Oil Rallies on US Economic Optimism, Central Banks On Tap

Oil prices increased on Monday as US economic data last week indicated some resiliency, while investors are monitoring a series of central bank meetings this week.

In the Asian afternoon session, the US West Texas Intermediate (WTI) futures for January delivery rose 0.17% to $71.35. While Brent futures expiring in February climbed by 0.18% to $75.98 per barrel.

Crude prices tended to seven consecutive weeks of losses after lackluster output cuts by the Organization of Petroleum Exporting Countries and allies (OPEC+). China’s weak economic data have also fueled concerns over oil demand.

The benchmark drops have been limited by robust US nonfarm payroll data on Friday, which highlighted the labor market as one of the positive factors in the world’s largest fuel consumer.

The report reduced the possibility of early rate cuts from the Federal Reserve (Fed) reading. Still, it sparked optimism for crude demand outlook, particularly the prospect of a soft US economy landing.

The scenario was strengthened by the Department of Energy’s (DOE) plans to purchase 3 million barrels of oil to replenish the Strategic Petroleum Reserve (SPR), which has been depleted to a 40-year low in 2022.

Despite OPEC+ production curbs of 2.2 million barrels per day (bpd) in the first quarter, uncertainty about a supply decline persisted. Non-OPEC output growth is expected to result in excess supply next year.

RBC Capital Markets anticipates inventory draws of 700,000 bpd in the first half and only 140,000 bpd for the entire 2024.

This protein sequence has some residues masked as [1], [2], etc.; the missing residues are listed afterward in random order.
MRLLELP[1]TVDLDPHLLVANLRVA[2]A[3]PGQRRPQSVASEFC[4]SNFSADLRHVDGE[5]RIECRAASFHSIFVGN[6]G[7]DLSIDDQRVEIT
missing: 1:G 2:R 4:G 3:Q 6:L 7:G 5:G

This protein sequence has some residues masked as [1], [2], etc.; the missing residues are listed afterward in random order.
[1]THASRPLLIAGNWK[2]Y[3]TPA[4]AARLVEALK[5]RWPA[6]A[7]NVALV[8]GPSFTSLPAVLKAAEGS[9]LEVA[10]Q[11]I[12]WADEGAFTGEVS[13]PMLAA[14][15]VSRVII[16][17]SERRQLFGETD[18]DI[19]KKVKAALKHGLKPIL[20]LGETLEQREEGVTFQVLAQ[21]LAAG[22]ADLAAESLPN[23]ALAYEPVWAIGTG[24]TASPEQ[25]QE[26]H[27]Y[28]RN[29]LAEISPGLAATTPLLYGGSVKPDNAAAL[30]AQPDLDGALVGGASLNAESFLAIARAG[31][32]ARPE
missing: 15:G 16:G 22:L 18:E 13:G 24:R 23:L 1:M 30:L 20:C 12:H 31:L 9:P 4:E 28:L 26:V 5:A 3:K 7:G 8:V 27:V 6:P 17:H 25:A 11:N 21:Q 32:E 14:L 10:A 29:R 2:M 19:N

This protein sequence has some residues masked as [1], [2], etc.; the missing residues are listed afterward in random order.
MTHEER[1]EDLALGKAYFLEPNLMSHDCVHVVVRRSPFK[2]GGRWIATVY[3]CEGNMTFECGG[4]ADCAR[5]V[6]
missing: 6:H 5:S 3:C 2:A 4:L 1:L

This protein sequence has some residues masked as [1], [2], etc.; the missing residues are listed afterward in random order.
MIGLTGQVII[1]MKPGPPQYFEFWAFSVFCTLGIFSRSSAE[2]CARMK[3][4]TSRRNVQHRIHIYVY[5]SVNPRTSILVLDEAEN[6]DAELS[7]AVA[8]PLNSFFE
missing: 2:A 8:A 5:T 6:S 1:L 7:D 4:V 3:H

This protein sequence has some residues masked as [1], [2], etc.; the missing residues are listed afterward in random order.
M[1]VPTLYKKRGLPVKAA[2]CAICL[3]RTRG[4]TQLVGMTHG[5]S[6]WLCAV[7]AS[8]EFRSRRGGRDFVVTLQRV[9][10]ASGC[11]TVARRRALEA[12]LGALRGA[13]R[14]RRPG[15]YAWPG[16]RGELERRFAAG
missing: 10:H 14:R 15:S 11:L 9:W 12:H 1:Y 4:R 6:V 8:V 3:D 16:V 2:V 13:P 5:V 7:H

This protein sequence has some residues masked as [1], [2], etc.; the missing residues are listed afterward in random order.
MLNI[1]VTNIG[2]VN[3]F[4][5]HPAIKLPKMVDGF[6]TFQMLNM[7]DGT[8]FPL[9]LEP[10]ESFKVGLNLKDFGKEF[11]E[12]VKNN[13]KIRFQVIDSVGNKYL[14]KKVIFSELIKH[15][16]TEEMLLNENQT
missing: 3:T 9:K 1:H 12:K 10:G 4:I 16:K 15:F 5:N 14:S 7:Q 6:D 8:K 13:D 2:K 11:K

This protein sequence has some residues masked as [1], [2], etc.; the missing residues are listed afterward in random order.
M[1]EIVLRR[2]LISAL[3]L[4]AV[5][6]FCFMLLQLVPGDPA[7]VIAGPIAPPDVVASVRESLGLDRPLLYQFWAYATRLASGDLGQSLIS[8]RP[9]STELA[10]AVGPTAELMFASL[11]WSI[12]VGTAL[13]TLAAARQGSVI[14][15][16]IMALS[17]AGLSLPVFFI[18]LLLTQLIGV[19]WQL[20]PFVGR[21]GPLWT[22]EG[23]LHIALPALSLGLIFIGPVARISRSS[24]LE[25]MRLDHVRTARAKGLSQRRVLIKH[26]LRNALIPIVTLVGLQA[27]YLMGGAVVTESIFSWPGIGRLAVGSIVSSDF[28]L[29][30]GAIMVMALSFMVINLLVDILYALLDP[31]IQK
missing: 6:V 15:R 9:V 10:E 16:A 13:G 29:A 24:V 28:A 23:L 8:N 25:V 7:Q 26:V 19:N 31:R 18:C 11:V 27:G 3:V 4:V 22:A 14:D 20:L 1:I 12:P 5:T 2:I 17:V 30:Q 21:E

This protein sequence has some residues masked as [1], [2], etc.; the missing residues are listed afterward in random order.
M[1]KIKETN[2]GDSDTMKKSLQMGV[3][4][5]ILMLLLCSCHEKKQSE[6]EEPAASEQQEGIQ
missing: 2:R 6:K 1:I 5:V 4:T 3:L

Oil Market Braces for Central Banks and US Data

Despite the price increase, significant oil recovery was kept in check ahead of crucial central bank meetings and economic data releases this week.

The Fed will likely maintain interest rates, although traders will monitor the potential for next year’s rate cuts after recent signs of a robust labor market.

Following the US central bank meeting, inflation data for November will be released on Tuesday.

Interest rate decisions from the Bank of England (BoE), European Central Bank (ECB), and Swiss National Bank (SNB) are also due this week.

Tight global monetary conditions through 2024 are expected, curbing economic growth and dampening crude demand. Oil was constrained by such a concept this year, limiting any crucial upside from some OPEC+ production cuts.

Furthermore, the economic slowdown in China, the leading oil exporter, has been a significant source of contention. Recent data revealed that the country’s November oil imports hit a four-month low amid high supplies and subdued fuel demand.

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